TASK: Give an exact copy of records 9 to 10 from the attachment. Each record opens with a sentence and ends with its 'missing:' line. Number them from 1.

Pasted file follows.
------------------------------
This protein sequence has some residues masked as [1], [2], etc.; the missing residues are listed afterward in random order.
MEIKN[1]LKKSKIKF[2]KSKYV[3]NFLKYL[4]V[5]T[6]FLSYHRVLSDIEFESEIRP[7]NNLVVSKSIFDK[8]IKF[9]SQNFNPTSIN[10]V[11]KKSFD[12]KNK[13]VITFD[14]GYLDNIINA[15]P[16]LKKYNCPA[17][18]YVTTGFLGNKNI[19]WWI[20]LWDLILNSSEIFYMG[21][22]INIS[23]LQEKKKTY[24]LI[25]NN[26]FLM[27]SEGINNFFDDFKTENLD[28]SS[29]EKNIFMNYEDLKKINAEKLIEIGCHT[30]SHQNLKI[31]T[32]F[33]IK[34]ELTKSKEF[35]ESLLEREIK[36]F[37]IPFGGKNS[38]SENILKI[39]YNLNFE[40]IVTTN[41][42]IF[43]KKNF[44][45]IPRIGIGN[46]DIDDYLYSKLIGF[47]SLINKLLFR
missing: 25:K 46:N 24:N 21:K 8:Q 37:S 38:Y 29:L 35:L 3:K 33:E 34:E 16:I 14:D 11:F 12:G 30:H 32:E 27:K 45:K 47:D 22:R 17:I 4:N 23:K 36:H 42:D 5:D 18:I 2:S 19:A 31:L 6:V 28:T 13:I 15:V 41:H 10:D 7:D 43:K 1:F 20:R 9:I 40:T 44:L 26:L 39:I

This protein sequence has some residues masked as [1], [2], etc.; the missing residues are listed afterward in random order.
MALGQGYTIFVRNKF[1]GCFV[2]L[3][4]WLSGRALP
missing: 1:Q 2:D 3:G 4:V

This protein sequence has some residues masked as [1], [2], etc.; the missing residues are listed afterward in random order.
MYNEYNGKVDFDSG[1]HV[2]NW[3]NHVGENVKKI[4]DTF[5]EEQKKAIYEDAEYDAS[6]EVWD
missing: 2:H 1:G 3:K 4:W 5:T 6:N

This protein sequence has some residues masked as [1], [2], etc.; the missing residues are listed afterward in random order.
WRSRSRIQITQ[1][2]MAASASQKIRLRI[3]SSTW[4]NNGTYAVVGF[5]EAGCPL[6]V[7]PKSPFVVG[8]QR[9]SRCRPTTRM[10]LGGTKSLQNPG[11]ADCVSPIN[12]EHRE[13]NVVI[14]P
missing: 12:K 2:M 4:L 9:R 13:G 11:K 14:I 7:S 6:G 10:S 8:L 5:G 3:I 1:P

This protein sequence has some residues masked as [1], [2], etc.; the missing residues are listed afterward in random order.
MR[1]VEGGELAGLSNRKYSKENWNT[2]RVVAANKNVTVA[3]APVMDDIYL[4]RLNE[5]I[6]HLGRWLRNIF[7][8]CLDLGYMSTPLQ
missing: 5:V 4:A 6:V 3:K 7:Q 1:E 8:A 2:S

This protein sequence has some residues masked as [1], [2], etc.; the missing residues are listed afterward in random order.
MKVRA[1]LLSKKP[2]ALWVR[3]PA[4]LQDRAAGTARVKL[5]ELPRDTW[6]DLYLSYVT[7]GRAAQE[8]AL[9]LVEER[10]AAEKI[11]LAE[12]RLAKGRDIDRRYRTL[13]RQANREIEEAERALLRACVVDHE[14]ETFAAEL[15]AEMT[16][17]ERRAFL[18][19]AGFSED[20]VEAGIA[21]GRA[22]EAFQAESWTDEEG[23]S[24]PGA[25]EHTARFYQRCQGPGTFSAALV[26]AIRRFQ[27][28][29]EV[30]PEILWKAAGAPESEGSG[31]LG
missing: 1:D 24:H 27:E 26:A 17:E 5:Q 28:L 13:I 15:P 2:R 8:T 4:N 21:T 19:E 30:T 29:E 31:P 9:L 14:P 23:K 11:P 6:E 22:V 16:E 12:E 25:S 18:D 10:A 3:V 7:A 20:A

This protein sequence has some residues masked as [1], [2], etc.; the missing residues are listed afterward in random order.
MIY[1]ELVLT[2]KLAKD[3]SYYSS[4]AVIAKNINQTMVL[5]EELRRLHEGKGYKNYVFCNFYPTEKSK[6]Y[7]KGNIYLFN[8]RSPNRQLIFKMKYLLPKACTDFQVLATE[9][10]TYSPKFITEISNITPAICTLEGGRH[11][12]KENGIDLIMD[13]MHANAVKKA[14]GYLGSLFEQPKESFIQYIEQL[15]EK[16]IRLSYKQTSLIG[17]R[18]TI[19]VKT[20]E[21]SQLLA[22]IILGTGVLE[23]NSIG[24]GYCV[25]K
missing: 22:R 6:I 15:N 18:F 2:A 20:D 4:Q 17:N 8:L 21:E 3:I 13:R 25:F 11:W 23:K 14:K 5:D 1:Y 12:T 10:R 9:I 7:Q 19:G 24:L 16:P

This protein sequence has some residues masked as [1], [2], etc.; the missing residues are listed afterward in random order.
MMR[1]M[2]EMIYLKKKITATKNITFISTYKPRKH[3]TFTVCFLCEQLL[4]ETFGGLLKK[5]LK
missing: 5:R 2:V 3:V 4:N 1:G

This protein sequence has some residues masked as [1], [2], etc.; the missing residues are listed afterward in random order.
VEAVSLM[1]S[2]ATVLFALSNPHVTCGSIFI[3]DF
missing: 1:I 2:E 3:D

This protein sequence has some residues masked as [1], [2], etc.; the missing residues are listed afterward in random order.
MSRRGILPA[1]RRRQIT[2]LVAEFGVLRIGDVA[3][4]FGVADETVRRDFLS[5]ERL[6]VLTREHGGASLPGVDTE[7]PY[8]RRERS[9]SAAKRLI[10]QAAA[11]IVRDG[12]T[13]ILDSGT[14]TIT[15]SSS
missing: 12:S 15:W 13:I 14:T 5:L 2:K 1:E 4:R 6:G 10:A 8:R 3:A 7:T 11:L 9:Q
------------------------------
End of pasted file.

This protein sequence has some residues masked as [1], [2], etc.; the missing residues are listed afterward in random order.
VEAVSLM[1]S[2]ATVLFALSNPHVTCGSIFI[3]DF
missing: 1:I 2:E 3:D

This protein sequence has some residues masked as [1], [2], etc.; the missing residues are listed afterward in random order.
MSRRGILPA[1]RRRQIT[2]LVAEFGVLRIGDVA[3][4]FGVADETVRRDFLS[5]ERL[6]VLTREHGGASLPGVDTE[7]PY[8]RRERS[9]SAAKRLI[10]QAAA[11]IVRDG[12]T[13]ILDSGT[14]TIT[15]SSS
missing: 12:S 15:W 13:I 14:T 5:L 2:K 1:E 4:R 6:G 10:A 8:R 3:A 7:T 11:L 9:Q